Q&A – What the new arts centre means for Orléans
City’s portfolio manager talks about the Shenkman Arts Centre
ince its mid-June launch, the Shenkman Arts Centre has joined a growing network of area development, aiming to bolster east-end arts and the local economy with a month’s operations already under their belt. Caroline Obeid, the City of Ottawa’s portfolio manager for Shenkman, sat down with the Star to talk about the new facility’s inner workings and what’s in store for the future. Star: With the centre’s June 18-21 opening weekend a huge milestone, what were your impressions of the experience and how it met – or exceeded – expectations? Obeid: It definitely exceeded our expectations. We were really strategic in how, from the Thursday to the Sunday, we were able to showcase the entire building in really different ways, so all kinds of audiences could get access into the building. We believe there were about 10,000 people who came through the doors over those four days, which for us was so exciting, and we engaged about 1,000 artists, showcasing their work. Star: How does Shenkman’s private-public partnership work, and why is the building named after the Shenkman family? Obeid: The city didn’t have the capital to do this at this time, on their own. So they reached out to a private developer, who’s interested in not only the art centre, but the entire Town Centre lands. They won the bid with the city, so we went into a partnership with them. The building is essentially owned by them for the next 30 years, but we’re leasing the building – the city is operating the building. The whole Shenkman piece is that we asked Arts Ottawa East to take the leadership in fundraising for the city, and that’s what the ARTicipate campaign is. The first donation they received was in the fall of 2007, and it was from the Shenkman Family Foundation for $1 million, and that was for the naming rights for the centre. Star: What does the endowment fund mean for Shenkman, and how will that money be channelled back into the centre, as well as benefit residents
Sand artists? Obeid: It’s from corporate donations, from individual donations. It’s basically being put in a high-interest savings account at the city, and annually the money, the interest comes out and it will go towards programming for the centre. It’s a permanent savings opportunity for the centre. Some of the funds will be funnelled towards the arts partners that exist at the centre … for them to continue doing programming, and further develop collaborations with the community. But also a portion of those funds annually will be funnelled towards the community arts groups and artists to spark new creation at the centre. Star: Looking ahead, what are residents going to see at the centre in coming months? Obeid: Right now, we have a multitude of summer camps that are going on, so the building’s quite alive over the summer. We moved in really fast and furious … so right now we’re taking a step back and going,‘Okay, what really works, and what needs some tweaking?’ so that we can deliver our fall season with the best customer service possible, and with the most exciting programming available. We have a full programming roster,with front and centre programming,including Aaron Lines, Lee Harvey Osmond and Tom Wilson. Basically lots of musicians that are very well-known who are coming to the arts centre. Star: For residents looking to stay on top of all these different events and programs, what’s the best way to keep informed? Obeid: We’re open 8:30 a.m. to 10:30 p.m. People can basically come in, take a self-guided tour … visit the arts partners, visit the exhibition spaces, take a look at the public art collection. There’s also guest services, which is a central point for them to get all that information. Star: What about spaces available for rental by the public within Shenkman? Obeid: There are many spaces to rent at the centre. We have a music and dance rehearsal hall; what’s great about Shenkman is that everything’s been purpose-built. It’s ready for use. You’ve got the upper and lower lobbies for receptions, you’ve got Harold Shenkman Hall, which is our 505-seat theatre; you’ve got the Black Box, which is our flexible, 100-seat theatre. There’s a new media centre and people can even rent outside, like the Agora space. The arts partners also have many studio and arts spaces to rent.A good place to start is on the website, and then they can call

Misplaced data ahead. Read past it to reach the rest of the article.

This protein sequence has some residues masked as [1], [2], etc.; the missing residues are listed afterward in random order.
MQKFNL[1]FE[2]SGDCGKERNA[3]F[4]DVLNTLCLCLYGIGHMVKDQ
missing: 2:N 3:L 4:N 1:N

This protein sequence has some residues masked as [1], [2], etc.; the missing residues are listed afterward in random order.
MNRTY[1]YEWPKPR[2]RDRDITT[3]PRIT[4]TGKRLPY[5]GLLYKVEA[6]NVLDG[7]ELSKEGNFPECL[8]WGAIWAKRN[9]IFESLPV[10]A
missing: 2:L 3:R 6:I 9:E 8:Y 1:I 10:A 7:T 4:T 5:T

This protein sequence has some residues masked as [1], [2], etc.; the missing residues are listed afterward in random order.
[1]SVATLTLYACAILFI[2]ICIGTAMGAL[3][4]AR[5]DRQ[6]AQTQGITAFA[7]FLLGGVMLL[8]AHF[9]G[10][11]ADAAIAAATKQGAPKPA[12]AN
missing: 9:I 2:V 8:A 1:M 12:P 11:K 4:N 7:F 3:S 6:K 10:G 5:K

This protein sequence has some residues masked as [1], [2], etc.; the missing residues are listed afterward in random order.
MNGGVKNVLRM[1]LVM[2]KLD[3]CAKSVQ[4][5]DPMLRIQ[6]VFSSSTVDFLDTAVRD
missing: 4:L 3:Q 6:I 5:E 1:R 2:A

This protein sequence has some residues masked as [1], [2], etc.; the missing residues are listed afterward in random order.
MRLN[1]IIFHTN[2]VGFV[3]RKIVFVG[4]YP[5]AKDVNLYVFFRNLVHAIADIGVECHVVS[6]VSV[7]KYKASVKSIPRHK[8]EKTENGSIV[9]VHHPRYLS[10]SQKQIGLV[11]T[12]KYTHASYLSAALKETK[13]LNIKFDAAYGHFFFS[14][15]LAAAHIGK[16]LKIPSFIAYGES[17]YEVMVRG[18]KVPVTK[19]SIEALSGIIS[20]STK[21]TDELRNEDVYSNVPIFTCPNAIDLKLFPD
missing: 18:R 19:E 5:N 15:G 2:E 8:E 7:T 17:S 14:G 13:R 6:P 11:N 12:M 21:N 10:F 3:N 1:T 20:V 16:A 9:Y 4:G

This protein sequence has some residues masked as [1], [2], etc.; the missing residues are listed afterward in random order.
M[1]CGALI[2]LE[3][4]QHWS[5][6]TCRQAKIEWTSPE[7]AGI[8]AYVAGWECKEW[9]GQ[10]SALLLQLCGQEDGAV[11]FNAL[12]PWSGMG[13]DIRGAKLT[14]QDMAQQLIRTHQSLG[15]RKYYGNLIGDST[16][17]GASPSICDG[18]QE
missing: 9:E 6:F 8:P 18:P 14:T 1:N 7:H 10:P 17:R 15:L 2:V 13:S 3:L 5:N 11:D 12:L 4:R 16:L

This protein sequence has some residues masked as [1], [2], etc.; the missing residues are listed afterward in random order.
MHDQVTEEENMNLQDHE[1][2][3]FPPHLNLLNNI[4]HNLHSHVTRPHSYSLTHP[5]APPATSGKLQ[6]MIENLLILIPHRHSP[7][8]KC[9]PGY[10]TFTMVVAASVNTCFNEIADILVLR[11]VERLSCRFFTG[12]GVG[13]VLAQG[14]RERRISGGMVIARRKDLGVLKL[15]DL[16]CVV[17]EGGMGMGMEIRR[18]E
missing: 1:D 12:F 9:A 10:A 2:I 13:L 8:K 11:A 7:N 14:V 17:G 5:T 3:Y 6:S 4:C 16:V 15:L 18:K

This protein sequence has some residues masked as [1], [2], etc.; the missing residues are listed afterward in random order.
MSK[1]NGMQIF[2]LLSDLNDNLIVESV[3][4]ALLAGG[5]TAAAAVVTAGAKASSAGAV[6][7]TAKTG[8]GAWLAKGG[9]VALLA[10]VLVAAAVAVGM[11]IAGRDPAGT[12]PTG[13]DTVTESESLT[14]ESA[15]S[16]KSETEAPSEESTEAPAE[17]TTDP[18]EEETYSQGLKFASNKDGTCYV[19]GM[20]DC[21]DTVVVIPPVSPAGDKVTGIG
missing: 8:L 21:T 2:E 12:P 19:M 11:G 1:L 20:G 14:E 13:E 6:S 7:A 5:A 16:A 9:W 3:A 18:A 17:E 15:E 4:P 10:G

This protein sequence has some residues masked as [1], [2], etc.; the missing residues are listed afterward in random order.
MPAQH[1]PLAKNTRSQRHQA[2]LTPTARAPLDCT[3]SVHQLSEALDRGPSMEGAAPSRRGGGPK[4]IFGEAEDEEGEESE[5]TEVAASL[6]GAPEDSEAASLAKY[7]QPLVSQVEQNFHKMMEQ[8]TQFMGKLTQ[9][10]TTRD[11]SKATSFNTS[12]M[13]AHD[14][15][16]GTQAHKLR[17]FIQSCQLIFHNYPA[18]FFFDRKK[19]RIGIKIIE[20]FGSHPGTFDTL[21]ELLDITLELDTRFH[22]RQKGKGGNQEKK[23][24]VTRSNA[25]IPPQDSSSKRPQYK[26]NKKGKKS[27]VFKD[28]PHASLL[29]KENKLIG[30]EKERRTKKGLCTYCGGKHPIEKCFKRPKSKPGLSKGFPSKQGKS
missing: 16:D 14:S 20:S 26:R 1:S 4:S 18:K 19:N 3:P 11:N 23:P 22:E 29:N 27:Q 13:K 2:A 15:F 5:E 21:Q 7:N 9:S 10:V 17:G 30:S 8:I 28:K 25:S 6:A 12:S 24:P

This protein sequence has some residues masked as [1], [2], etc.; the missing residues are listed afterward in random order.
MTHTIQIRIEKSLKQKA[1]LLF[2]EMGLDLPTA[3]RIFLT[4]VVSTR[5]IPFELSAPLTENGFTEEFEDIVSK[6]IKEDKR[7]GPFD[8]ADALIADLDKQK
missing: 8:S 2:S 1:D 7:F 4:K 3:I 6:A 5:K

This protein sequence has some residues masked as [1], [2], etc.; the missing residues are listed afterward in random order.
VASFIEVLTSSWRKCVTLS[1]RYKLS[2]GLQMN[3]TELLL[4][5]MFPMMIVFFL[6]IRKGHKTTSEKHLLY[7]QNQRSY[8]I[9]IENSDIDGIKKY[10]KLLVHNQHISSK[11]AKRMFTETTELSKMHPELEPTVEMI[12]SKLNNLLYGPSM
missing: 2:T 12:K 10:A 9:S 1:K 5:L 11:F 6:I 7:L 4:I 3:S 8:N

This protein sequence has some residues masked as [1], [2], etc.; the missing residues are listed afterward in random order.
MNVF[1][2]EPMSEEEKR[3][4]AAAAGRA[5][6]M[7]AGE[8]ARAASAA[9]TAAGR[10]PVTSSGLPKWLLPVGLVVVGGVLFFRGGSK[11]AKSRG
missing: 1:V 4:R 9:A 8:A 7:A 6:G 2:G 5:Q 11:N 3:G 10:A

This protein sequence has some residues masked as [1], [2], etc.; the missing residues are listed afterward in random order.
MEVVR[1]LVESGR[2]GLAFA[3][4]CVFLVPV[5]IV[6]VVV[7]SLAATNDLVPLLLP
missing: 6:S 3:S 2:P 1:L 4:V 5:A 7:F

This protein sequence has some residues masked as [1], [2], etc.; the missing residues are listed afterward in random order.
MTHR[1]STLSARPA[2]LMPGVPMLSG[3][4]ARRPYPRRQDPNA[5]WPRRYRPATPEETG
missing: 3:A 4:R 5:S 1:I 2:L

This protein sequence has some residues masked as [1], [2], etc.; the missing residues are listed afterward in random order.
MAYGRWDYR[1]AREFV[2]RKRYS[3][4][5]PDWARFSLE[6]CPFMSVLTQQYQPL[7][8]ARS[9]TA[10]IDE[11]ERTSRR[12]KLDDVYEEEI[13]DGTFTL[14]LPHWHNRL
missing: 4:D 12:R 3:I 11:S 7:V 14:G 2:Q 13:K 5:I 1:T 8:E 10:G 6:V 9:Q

our bookings coordinator. Star: With so much discussion on how the centre will impact the arts, what’s your response to people who only think Shenkman will serve a niche market? Obeid: There’s never been something like this developed in this end of town. This is a focal point for the arts, but there’s lots of different ways to get involved. If you want some volunteering opportunities, or you need to put in co-op time or you’re interested in the technical aspects of backstage. And there’s lots of ways to rent the space that aren’t artistic-focused. It is art-focused, but it’s for everyone. We’re hoping it’s a gathering place for people. There’s lots of benefits that are going to come from this arts centre being here.
The Shenkman Arts Centre on Centrum Boulevard is open, so now what? Caroline Obeid, the centre’s portfolio manager, explains what’s in store.